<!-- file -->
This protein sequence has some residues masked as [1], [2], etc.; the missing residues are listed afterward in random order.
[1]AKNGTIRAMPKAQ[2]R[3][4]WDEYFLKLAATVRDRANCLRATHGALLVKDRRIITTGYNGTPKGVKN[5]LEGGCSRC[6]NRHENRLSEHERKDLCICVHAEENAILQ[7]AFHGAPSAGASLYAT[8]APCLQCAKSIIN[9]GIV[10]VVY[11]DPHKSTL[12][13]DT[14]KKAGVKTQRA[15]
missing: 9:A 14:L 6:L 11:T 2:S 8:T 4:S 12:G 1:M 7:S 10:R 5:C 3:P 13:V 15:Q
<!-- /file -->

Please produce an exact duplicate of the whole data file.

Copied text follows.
This protein sequence has some residues masked as [1], [2], etc.; the missing residues are listed afterward in random order.
[1]AKNGTIRAMPKAQ[2]R[3][4]WDEYFLKLAATVRDRANCLRATHGALLVKDRRIITTGYNGTPKGVKN[5]LEGGCSRC[6]NRHENRLSEHERKDLCICVHAEENAILQ[7]AFHGAPSAGASLYAT[8]APCLQCAKSIIN[9]GIV[10]VVY[11]DPHKSTL[12][13]DT[14]KKAGVKTQRA[15]
missing: 9:A 14:L 6:L 11:T 2:S 8:T 4:S 12:G 1:M 7:S 10:R 5:C 3:P 13:V 15:Q